Published on 03/28/2017 | Market Sizing
Retail System Research (RSR) - supported by Software AG - published their second annual "The Internet of Things in Retail: Getting beyond the Hype" report. The good news? Retailers are increasingly aware of the potential of IoT solutions. The bad news? Retailers doubt their ability to use IoT technologies.
Oliver Guy, Global Industry Director of Retail for Software AG, concluded that "2017 is a critical year for IoT in retail. Early adopters are seeing good ROI from pilot programs [...] Many brands, however, are failing behind by not making the leap to deployment."
If 2017 is a make-or-break year, my money is on 'break'. The root implementation challenges facing retailers will take time to address. Building IT infrastructure and team capabilities takes investment and foresight. Meanwhile, the lack of leadership awareness will resolve itself only when early movers gain a demonstrable advantage in the market ("good ROI on pilots" is not compelling). Nothing motivates like a competitor's success.
The list of retail zombies grows by the year - Sears, TOMS Shoes, Payless, Nine West, J. Crew and a dozen other household names are on the brink of bankruptcy. Technology has not been kind to retailers. The last two decades have seen e-commerce take marketshare from traditional retailers in category after category.
IoT technologies may now allow retailers to claw back relevance. From increased inventory visibility to beacon-based marketing, IoT technologies are allowing retails to reduce costs and improve service.
As Oliver Guy pointed out, customers are "starving for fresh offerings that enhance their shopping experience". E-retailers are innovating relentlessly to improve customer experience. The continued relevance of traditional retailers hinges upon their ability to compete by bringing innovative solutions into their stores and supply chains.
IoT ONE tracks 49 vendors with retail solutions and 17 retail case studies. Feel free to contact us to feature your retail IoT solutions or to learn more about the companies featured below.
Genesys, a leader in omnichannel customer experience, has released The 2016 Internet-of-Things Customer Experience Report for Asia-Pacific.
Surveying 479 customer experience (CX) leaders, they concluded that:
1. Emerging economies were more optimistic about IoT's impact on customer experience than developed economies.
2. Logistics, transportation and automotive sectors are driving IoT-enabled CX adoption
3. Influencing customer decisions and developing disruptive business models stood our as the highest impact benefits.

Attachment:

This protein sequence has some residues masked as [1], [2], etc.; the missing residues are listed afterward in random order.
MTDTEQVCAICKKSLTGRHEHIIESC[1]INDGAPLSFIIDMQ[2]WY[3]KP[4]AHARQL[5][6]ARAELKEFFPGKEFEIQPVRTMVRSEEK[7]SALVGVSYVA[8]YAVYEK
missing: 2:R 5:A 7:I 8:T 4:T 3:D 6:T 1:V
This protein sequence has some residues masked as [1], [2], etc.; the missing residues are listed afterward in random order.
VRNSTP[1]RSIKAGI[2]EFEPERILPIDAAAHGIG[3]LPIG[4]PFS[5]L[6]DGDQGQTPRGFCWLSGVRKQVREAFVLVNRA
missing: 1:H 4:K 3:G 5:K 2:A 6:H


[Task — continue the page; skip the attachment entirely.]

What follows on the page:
Notably, only 50% of respondents expected increased revenue or profitability due to IoT implementations. Clearly IoT providers need to focus on quantifying the real business impact of their solutions.
Customers today are spoiled by customer experiences offered by companies who have gotten their priorities right years before, allowing them to increasingly dictate what he wants.
Following this trend, Kevin Lindsay of Adobe believes 2017 is going to be defined by 3 foundational pillars: AI, IoT and personalisation. Here's how:
1. Artificial Intelligence: Chatbots focus on the "recognition of the user as an individual".
2. IoT: Beacons allow marketers to move from "what's on sale" to "what's important to me".
3. Personalisation: "Getting less personal to get more personal" through the use of self-service and intelligent escalation.
The customer experience is a journey, not an event. Emerging technologies allow retailers to track and customize that journey at level of the individual, rather than the generic customer segment.
- Jose-Maria Lopez, General Manager, Simware Solutions
MIT Technology Review has included Reinforcement Learning as a top 10 breakthrough technologies for 2017 - letting machines learn by experimenting.
- Alejandro Ramirez, Regional Director, Damco
Third-party logistics can be a single service or an entire system that maintains the whole supply chain. But the IoT is going to change how this process operates.
- Toby McClean, Chief Solutions Architect, PrismTech
The sensor ecosystem is far from a homogenous market-space, which explains the significant confusion from authoritative sources. There are horizontal and vertical plays being mixed together and IoT adds another layer of confusion.